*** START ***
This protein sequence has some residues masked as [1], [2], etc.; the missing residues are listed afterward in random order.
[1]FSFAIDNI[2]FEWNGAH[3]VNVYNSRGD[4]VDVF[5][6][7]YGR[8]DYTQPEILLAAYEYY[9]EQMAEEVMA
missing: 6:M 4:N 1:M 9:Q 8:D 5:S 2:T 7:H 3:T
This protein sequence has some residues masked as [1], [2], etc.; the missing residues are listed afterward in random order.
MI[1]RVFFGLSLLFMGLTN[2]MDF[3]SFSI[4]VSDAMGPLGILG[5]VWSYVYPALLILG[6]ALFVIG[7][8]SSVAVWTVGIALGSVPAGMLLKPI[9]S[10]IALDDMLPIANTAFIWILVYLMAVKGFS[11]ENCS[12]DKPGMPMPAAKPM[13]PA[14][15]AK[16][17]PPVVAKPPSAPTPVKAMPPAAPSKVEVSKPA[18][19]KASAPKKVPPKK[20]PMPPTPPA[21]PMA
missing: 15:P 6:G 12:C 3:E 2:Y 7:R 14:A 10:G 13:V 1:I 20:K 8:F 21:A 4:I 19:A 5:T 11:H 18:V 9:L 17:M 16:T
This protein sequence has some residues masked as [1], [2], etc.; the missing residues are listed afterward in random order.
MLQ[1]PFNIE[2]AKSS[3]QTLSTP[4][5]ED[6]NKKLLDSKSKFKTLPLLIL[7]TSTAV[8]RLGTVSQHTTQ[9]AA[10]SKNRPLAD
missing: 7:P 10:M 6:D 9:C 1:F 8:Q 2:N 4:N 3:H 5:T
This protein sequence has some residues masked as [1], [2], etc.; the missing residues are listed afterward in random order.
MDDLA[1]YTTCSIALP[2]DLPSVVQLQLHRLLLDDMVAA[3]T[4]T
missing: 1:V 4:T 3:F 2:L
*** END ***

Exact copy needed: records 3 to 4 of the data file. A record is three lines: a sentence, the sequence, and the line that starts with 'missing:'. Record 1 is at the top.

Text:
This protein sequence has some residues masked as [1], [2], etc.; the missing residues are listed afterward in random order.
MLQ[1]PFNIE[2]AKSS[3]QTLSTP[4][5]ED[6]NKKLLDSKSKFKTLPLLIL[7]TSTAV[8]RLGTVSQHTTQ[9]AA[10]SKNRPLAD
missing: 7:P 10:M 6:D 9:C 1:F 8:Q 2:N 4:N 3:H 5:T
This protein sequence has some residues masked as [1], [2], etc.; the missing residues are listed afterward in random order.
MDDLA[1]YTTCSIALP[2]DLPSVVQLQLHRLLLDDMVAA[3]T[4]T
missing: 1:V 4:T 3:F 2:L